IP Enforcement Agenda Research Questions & Call for Papers

CALL FOR PAPERS: PUBLIC INTEREST REVIEWS OF THE INTERNATIONAL INTELLECTUAL PROPERTY ENFORCEMENT AGENDA

American University Washington College of Law’s Program on Information Justice and Intellectual Property is seeking to promote scholarship and analysis assessing the potential public interest impacts of the shift of international intellectual property norm setting to an enforcement agenda.

Paper submissions are due by August 26 through this online form.Papers will be considered for inclusion in a Symposium issue of the American University International Law Review due to be published in the Spring 2011. The issue will include a collection of both traditional law review articles of 20-40 pages in length, and shorter policy papers on discreet topics that may be of 8-15 pages each. Papers are invited from law and non-law disciplines as well as from academics and practitioners.

Papers will also be considered for online publication in a PIJIP working paper series on enforcement issues. 


In exceptional circumstances, the series will consider for publication works in progress that are not yet completed. To have such a paper considered for a publication offer, please fill out the form with the abstract, attach the latest draft and include in the abstract a statement as to when we can expect the final submission.

CITATIONS
Citations should follow the "Blue Book" uniform system for legal citations. Non-U.S. legal professionals may find the basic information they need to conform to the citation forms with the following examples, examples of basic citation forms, and through Cornell University's online guide


BACKGROUND ON AUIRL
The American University International Law Review ("AUILR") is one of the ten most frequently cited student-run international law publications in the United States. AUILR publishes articles, critical essays, comments, and case notes on a wide variety of international law topics, including public and private international law, the law of international organizations, international trade law, international arbitration, and international human rights. The review also publishes pieces on topics of foreign and comparative law that are of particular interest to the international legal community. AUILR collaborates with the American Society of International Law ("ASIL"), which gives the review the privilege of annually publishing the Grotius Lecture and Response from ASIL’s Annual Meeting.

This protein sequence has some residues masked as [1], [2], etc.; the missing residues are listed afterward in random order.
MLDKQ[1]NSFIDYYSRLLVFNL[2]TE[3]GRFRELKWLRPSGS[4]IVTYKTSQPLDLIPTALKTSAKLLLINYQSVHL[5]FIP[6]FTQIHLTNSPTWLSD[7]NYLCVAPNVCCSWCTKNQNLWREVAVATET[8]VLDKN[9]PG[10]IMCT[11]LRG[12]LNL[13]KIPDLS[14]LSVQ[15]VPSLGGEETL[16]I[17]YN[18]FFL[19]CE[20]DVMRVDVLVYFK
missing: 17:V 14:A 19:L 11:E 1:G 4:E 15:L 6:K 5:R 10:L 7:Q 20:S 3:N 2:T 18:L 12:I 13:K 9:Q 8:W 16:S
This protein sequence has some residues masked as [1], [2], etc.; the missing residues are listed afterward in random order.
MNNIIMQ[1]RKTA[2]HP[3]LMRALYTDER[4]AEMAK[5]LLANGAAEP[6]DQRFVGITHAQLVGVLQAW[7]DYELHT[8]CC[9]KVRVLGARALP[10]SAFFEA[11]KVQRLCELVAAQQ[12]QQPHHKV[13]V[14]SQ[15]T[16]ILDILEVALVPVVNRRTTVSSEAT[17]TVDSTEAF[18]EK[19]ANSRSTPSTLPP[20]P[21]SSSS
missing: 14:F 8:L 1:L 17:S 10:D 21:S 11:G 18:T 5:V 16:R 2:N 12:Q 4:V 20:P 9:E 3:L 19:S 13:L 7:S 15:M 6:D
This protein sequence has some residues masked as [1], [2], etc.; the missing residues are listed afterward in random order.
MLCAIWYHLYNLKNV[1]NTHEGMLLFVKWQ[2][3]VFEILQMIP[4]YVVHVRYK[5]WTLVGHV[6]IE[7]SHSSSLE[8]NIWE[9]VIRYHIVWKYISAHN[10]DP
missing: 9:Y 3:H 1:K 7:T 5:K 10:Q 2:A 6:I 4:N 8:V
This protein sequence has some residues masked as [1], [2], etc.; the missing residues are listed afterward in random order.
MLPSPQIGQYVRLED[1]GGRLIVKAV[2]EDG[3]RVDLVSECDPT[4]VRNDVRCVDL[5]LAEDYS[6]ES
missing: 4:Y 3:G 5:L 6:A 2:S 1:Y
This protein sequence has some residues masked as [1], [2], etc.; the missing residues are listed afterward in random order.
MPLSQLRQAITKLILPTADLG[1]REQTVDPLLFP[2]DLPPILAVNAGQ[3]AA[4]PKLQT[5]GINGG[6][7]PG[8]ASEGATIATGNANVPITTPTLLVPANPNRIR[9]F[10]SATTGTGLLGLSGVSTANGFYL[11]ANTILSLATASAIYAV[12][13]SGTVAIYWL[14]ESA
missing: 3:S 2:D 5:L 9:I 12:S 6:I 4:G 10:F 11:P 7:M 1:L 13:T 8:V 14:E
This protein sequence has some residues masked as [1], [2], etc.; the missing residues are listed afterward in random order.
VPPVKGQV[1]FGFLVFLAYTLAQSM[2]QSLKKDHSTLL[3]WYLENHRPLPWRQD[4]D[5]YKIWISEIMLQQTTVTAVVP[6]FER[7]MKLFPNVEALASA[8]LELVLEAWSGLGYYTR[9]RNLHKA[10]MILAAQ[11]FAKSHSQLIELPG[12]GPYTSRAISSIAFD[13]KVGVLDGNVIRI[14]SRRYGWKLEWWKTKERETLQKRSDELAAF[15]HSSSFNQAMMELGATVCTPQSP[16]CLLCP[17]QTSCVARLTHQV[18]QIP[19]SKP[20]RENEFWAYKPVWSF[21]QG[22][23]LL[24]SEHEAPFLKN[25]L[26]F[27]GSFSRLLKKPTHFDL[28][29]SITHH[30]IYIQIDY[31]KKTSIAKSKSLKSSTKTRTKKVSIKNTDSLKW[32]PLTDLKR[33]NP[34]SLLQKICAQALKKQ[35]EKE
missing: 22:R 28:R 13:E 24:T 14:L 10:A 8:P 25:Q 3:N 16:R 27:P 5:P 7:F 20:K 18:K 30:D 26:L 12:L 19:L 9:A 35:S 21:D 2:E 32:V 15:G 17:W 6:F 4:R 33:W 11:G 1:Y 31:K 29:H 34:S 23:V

BACKGROUND ON THE ENFORCEMENT AGENDA
The enforcement agenda includes the proposals for an Anti-Counterfeiting Trade Agreement (ACTA) at its center, but also includes other manifestations including the expansion of enforcement provisions in free trade agreements, seizures of drugs in Europe, broad “anti-counterfeiting” national laws and bills such as that passed in Kenya and being considered in other African countries, pressure on countries through Special 301 and GSP benefit determinations, foreign aid and technical assistance directives, and other means.


For copies of the text of ACTA proposals, and other resources on elements of the enforcement agenda, see the project’s collaborative website: https://sites.google.com/site/iipenforcement/

Specific questions of interest to the project are detailed below and in the attached description of research questions generated at a previous workshop on this issue. However, proposals on any aspect of the public interest impact of the enforcement agenda will be entertained.

PIJIP is particularly interested in examinations of the following issues:

  • Section by section analysis of the how adoption of major ACTA proposals would alter the law of a given country (either a current ACTA negotiating country or a country not yet in ACTA negotiations).
  • Analysis of the impact of ACTA’s proposed institutional mechanisms on the
  • current international institutional structure for intellectual property matters (including, e.g. WIPO and WTO) and how such alterations will impact public interests;
  • Analysis of the potential impact of ACTA proposals or other elements of the enforcement agenda on specific public interest concerns, including
    • access to knowledge imbedded goods and services,
    • libraries, 
    • fair use,
    • media literacy,
    • public media,
    • developing countries (including if ACTA were globalized).